What advice would you give to other organisations who want to introduce AI driven edtech?

I’d say collaboration and communication are key.

What we’ve found is that teams have to work closely to bring about these services. For example, our data team works closely with the learning technologies team to develop and deliver our AI services, and we all keep the IT team informed so they’re aware of potential demands on the network.

We have a digital strategy group, and operational groups beneath that, and they bring the various strands of our digital strategy together harmoniously.

Some technologies are too expensive and can only be rolled out to a few students on campus, so we concentrate on creating services that add value at scale. A key approach for us is that we try not to get distracted by all the new shiny technologies and potential services, but instead focus on making a few things work incredibly well.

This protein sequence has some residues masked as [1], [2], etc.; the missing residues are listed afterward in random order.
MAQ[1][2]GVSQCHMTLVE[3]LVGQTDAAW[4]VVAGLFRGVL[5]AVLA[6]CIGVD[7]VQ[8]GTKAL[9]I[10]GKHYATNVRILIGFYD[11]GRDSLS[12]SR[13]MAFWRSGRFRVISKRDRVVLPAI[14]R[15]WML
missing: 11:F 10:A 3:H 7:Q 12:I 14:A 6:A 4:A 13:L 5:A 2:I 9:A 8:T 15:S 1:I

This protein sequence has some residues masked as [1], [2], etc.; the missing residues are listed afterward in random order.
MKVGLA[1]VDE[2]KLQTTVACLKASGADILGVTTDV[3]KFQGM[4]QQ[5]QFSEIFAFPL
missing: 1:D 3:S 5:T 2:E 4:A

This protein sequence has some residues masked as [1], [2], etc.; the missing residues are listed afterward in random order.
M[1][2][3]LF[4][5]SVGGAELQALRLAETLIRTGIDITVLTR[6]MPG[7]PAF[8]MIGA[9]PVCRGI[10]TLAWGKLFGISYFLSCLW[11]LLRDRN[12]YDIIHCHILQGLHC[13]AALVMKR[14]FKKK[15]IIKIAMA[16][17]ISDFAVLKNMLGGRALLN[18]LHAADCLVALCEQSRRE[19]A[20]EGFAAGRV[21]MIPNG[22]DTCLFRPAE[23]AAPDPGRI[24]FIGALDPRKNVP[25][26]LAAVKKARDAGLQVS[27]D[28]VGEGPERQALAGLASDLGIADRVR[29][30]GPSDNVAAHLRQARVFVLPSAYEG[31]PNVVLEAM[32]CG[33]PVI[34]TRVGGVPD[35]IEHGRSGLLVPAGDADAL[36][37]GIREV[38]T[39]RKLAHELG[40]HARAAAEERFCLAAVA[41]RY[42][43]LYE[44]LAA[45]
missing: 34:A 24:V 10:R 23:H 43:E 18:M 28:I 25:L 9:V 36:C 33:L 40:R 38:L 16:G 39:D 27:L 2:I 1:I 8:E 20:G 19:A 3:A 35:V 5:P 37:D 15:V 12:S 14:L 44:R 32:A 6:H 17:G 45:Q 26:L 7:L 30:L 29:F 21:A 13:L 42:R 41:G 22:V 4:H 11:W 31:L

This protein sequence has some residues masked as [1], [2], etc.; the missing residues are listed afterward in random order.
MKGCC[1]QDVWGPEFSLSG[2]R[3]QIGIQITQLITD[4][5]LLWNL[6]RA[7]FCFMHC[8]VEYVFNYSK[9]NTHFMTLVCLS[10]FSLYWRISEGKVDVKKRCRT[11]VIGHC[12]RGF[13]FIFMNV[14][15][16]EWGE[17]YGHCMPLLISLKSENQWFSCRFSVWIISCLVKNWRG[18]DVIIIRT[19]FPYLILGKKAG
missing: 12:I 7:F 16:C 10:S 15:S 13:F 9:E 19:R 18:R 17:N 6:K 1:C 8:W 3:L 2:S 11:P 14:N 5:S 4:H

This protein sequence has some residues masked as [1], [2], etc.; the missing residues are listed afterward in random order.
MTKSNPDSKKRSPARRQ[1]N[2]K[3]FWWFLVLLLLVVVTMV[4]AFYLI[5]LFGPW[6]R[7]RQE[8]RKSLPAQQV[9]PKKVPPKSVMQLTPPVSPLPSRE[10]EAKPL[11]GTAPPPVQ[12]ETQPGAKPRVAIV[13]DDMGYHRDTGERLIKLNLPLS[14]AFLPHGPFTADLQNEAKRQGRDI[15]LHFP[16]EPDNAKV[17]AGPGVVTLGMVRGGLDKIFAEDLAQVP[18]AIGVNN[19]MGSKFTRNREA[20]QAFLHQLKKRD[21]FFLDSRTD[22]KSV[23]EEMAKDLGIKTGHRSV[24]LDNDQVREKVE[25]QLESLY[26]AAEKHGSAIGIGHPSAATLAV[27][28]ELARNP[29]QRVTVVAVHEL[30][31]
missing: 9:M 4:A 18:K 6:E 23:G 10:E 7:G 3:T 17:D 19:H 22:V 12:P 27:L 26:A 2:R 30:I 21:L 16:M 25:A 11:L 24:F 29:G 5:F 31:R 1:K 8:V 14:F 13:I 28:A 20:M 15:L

We’re a small team on a small campus, so we concentrate on what we’re good at. It’s certainly working, judging by the student feedback!

Of course our teams are hugely busy, but the end user experience for staff and students is seamless, and that’s what matters.

What does Education 4.0 mean to you?

For me, 4.0 is all about using new tools to solve old problems.

It’s about creating new models for delivering education services and providing super-personalised, contextualised and tailored solutions for all staff and students.

AI as the main tool, and data makes AI services a lot more powerful.

What does the future have in store for edtech and AI?

Right now we have a chatbot. I think in the future that chatbot will morph into a personal cognitive assistant that supports students throughout their entire educational life, from nursery school to university and beyond.

The personal assistant will learn from each student throughout their life and adapt according to what they like, while guiding them through studies. It could remind when homework is due, book appointments with tutors, and point towards services and events that might support studies, for example.

I like to think that we’re a year or two away from that sort of technology becoming commonplace within the FE sector.

Follow Aftab on Twitter (@Aftab_Hussain) to keep up with edtech news from Bolton College.